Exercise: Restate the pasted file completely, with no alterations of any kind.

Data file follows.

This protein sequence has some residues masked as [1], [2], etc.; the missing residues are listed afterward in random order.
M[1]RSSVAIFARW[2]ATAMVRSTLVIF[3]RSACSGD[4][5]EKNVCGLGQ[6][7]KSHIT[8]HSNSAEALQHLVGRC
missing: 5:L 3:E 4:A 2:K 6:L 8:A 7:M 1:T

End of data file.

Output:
This protein sequence has some residues masked as [1], [2], etc.; the missing residues are listed afterward in random order.
M[1]RSSVAIFARW[2]ATAMVRSTLVIF[3]RSACSGD[4][5]EKNVCGLGQ[6][7]KSHIT[8]HSNSAEALQHLVGRC
missing: 5:L 3:E 4:A 2:K 6:L 8:A 7:M 1:T